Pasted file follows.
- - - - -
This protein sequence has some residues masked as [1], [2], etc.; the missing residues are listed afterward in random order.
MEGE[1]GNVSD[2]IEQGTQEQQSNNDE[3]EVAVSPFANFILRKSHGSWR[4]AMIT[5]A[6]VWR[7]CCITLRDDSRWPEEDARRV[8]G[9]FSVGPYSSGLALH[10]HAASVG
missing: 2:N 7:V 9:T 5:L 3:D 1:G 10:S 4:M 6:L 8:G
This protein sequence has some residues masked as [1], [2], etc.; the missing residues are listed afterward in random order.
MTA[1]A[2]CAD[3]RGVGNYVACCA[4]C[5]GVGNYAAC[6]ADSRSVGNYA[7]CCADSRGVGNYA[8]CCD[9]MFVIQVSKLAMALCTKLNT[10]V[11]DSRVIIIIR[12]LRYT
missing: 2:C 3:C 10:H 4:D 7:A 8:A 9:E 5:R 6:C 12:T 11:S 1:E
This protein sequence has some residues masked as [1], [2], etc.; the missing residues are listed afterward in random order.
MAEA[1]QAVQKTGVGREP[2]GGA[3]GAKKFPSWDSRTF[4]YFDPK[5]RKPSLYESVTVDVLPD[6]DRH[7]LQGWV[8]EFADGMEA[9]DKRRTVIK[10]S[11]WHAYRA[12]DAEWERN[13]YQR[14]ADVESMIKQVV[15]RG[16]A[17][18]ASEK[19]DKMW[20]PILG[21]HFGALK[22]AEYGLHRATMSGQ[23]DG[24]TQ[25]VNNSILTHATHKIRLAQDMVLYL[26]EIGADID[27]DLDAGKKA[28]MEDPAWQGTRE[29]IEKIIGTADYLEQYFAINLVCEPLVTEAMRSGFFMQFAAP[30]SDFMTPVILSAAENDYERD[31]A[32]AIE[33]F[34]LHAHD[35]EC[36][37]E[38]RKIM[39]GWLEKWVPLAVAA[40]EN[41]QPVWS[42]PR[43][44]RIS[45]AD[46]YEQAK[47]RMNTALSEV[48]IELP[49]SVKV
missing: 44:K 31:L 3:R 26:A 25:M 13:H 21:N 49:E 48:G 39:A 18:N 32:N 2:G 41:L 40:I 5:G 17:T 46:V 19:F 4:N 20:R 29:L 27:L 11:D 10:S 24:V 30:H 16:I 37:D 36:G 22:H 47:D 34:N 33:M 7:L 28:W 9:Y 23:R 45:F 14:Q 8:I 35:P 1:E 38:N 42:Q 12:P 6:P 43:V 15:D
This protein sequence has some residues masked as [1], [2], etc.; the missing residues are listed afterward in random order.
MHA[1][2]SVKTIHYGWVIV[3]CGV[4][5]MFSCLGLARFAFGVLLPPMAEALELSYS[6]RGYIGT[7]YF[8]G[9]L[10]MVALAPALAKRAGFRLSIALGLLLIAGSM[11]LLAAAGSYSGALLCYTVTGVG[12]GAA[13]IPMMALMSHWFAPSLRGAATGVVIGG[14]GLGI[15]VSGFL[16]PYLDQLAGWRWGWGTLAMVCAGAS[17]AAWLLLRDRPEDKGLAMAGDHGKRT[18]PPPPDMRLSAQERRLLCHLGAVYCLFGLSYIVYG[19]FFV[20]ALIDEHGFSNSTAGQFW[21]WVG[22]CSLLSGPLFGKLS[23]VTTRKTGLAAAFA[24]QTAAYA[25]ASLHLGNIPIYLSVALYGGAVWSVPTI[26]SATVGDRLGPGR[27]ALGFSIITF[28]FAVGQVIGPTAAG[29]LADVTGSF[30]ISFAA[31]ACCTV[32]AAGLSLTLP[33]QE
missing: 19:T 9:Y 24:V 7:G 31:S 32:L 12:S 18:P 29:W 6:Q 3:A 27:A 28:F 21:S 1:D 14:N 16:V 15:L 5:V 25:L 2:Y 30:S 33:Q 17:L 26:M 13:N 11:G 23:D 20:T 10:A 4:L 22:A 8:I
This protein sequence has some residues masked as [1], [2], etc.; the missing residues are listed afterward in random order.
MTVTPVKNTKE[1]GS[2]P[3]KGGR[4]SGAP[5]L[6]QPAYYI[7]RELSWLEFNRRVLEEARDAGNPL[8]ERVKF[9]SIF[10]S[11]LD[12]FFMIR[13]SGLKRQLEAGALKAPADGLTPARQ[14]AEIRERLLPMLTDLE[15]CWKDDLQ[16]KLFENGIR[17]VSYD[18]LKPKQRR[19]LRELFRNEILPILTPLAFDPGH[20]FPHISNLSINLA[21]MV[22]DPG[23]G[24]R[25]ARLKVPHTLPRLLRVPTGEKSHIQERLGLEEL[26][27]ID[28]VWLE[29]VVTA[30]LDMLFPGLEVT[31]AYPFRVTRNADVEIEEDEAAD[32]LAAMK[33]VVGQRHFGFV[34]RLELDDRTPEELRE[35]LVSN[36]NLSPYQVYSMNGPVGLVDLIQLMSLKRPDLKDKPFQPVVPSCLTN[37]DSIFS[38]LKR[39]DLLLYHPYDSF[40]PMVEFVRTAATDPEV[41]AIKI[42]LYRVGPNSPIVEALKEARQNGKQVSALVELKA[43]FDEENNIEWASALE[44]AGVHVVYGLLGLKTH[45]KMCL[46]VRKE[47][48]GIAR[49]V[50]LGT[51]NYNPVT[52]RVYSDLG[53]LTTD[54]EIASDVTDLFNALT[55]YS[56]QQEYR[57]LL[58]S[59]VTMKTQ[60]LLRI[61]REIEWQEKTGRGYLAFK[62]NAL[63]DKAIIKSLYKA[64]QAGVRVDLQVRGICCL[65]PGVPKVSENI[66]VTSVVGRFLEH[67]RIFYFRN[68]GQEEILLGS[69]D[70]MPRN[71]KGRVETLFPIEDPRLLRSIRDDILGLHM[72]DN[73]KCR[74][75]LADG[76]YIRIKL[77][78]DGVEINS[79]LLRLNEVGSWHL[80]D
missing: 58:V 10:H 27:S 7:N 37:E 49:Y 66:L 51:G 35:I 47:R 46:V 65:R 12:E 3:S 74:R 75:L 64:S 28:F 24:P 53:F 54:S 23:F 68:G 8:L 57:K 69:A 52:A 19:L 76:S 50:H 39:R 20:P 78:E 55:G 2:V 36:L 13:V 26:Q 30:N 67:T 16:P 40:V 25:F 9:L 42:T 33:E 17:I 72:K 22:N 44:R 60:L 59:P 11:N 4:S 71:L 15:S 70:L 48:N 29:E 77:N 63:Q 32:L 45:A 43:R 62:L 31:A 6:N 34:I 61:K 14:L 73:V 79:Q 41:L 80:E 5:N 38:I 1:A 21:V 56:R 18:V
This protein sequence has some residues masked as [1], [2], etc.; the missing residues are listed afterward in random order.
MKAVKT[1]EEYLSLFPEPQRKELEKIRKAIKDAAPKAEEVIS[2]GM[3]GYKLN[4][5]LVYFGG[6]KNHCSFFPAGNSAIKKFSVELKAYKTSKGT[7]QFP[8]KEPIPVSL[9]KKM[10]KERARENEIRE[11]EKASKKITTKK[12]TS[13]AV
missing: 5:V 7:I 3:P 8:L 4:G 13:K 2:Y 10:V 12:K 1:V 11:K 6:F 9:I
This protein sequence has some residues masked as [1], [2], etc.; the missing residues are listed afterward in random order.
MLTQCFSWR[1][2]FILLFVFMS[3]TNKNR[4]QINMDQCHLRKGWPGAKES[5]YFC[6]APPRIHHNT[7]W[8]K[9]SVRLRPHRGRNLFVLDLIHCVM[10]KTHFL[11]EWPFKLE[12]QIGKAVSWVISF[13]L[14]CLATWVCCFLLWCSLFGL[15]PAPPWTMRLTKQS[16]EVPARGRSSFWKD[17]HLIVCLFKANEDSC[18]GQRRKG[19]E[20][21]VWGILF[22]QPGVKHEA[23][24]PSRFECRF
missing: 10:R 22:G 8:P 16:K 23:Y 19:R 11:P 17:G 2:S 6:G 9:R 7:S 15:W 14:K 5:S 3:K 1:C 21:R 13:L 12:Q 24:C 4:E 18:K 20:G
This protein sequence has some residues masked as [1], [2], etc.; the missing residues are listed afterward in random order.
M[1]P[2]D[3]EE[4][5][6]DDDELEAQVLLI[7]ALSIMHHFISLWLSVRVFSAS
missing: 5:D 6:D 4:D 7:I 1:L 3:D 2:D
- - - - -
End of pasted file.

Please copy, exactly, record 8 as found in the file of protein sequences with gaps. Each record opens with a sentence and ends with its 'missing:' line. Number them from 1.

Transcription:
This protein sequence has some residues masked as [1], [2], etc.; the missing residues are listed afterward in random order.
M[1]P[2]D[3]EE[4][5][6]DDDELEAQVLLI[7]ALSIMHHFISLWLSVRVFSAS
missing: 5:D 6:D 4:D 7:I 1:L 3:D 2:D